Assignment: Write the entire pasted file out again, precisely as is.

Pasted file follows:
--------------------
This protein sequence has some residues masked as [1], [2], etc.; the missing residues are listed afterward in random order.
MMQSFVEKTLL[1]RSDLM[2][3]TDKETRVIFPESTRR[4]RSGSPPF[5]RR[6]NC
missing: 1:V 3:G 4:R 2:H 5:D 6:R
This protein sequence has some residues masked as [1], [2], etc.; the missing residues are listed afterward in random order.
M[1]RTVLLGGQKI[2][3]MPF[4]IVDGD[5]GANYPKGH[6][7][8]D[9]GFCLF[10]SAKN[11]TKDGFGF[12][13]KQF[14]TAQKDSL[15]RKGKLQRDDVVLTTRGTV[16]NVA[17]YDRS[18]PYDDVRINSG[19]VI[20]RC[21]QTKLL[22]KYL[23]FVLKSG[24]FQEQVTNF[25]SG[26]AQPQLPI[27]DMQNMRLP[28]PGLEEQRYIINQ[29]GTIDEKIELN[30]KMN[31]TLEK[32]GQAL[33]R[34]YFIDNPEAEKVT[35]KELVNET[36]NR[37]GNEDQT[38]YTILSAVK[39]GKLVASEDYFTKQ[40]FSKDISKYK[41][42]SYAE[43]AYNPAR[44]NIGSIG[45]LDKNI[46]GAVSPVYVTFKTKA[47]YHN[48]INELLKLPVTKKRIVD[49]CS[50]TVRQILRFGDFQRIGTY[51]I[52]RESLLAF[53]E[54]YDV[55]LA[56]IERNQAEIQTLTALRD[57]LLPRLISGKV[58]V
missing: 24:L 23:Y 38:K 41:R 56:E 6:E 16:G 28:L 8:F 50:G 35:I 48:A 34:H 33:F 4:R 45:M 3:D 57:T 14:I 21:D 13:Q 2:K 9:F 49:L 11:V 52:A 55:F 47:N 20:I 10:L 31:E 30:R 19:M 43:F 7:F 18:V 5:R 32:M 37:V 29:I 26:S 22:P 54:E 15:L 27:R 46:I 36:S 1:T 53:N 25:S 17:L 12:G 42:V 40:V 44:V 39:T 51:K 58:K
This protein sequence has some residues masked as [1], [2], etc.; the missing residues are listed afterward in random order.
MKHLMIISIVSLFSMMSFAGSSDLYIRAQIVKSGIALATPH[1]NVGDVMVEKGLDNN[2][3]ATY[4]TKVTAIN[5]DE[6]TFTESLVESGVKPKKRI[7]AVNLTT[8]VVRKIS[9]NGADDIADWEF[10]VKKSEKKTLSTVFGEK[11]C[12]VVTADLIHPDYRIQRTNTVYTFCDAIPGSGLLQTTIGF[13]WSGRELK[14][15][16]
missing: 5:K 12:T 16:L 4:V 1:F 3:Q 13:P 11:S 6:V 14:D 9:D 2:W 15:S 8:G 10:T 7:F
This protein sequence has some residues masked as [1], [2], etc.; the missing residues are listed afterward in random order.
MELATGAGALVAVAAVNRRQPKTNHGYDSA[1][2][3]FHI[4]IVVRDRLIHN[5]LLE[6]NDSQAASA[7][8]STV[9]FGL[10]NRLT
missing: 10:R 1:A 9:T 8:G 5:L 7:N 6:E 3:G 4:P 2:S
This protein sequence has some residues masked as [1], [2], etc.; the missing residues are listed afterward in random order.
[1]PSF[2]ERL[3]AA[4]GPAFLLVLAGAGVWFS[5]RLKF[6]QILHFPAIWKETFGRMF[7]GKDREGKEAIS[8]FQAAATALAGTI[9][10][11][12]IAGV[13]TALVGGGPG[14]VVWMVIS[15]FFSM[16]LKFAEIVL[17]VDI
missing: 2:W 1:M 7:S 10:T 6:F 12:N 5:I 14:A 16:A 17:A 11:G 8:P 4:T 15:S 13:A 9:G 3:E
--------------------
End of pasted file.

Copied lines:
This protein sequence has some residues masked as [1], [2], etc.; the missing residues are listed afterward in random order.
MMQSFVEKTLL[1]RSDLM[2][3]TDKETRVIFPESTRR[4]RSGSPPF[5]RR[6]NC
missing: 1:V 3:G 4:R 2:H 5:D 6:R
This protein sequence has some residues masked as [1], [2], etc.; the missing residues are listed afterward in random order.
M[1]RTVLLGGQKI[2][3]MPF[4]IVDGD[5]GANYPKGH[6][7][8]D[9]GFCLF[10]SAKN[11]TKDGFGF[12][13]KQF[14]TAQKDSL[15]RKGKLQRDDVVLTTRGTV[16]NVA[17]YDRS[18]PYDDVRINSG[19]VI[20]RC[21]QTKLL[22]KYL[23]FVLKSG[24]FQEQVTNF[25]SG[26]AQPQLPI[27]DMQNMRLP[28]PGLEEQRYIINQ[29]GTIDEKIELN[30]KMN[31]TLEK[32]GQAL[33]R[34]YFIDNPEAEKVT[35]KELVNET[36]NR[37]GNEDQT[38]YTILSAVK[39]GKLVASEDYFTKQ[40]FSKDISKYK[41][42]SYAE[43]AYNPAR[44]NIGSIG[45]LDKNI[46]GAVSPVYVTFKTKA[47]YHN[48]INELLKLPVTKKRIVD[49]CS[50]TVRQILRFGDFQRIGTY[51]I[52]RESLLAF[53]E[54]YDV[55]LA[56]IERNQAEIQTLTALRD[57]LLPRLISGKV[58]V
missing: 24:L 23:Y 38:K 41:R 56:E 6:E 16:G 28:L 8:F 50:G 35:I 48:A 34:H 33:F 4:R 45:M 3:D 57:T 14:I 21:D 13:Q 2:K 9:F 49:L 11:V 52:A 55:F 47:N 20:I 10:L 31:E 30:R 19:M 43:F 7:F 18:V 5:R 32:M 37:V 29:I 26:S 22:P 54:E 15:L 27:R 46:I 36:S 1:T 53:N 25:S 17:L 12:G 42:V 40:V 44:V 39:T 51:K 58:K
This protein sequence has some residues masked as [1], [2], etc.; the missing residues are listed afterward in random order.
MKHLMIISIVSLFSMMSFAGSSDLYIRAQIVKSGIALATPH[1]NVGDVMVEKGLDNN[2][3]ATY[4]TKVTAIN[5]DE[6]TFTESLVESGVKPKKRI[7]AVNLTT[8]VVRKIS[9]NGADDIADWEF[10]VKKSEKKTLSTVFGEK[11]C[12]VVTADLIHPDYRIQRTNTVYTFCDAIPGSGLLQTTIGF[13]WSGRELK[14][15][16]
missing: 5:K 12:T 16:L 4:V 1:F 3:Q 13:P 11:S 6:V 14:D 9:D 2:W 15:S 8:G 10:T 7:F
This protein sequence has some residues masked as [1], [2], etc.; the missing residues are listed afterward in random order.
MELATGAGALVAVAAVNRRQPKTNHGYDSA[1][2][3]FHI[4]IVVRDRLIHN[5]LLE[6]NDSQAASA[7][8]STV[9]FGL[10]NRLT
missing: 10:R 1:A 9:T 8:G 5:L 7:N 6:E 3:G 4:P 2:S
This protein sequence has some residues masked as [1], [2], etc.; the missing residues are listed afterward in random order.
[1]PSF[2]ERL[3]AA[4]GPAFLLVLAGAGVWFS[5]RLKF[6]QILHFPAIWKETFGRMF[7]GKDREGKEAIS[8]FQAAATALAGTI[9][10][11][12]IAGV[13]TALVGGGPG[14]VVWMVIS[15]FFSM[16]LKFAEIVL[17]VDI
missing: 2:W 1:M 7:S 10:T 6:F 12:N 5:I 14:A 16:A 17:A 11:G 8:P 4:T 15:S 13:A 9:G 3:E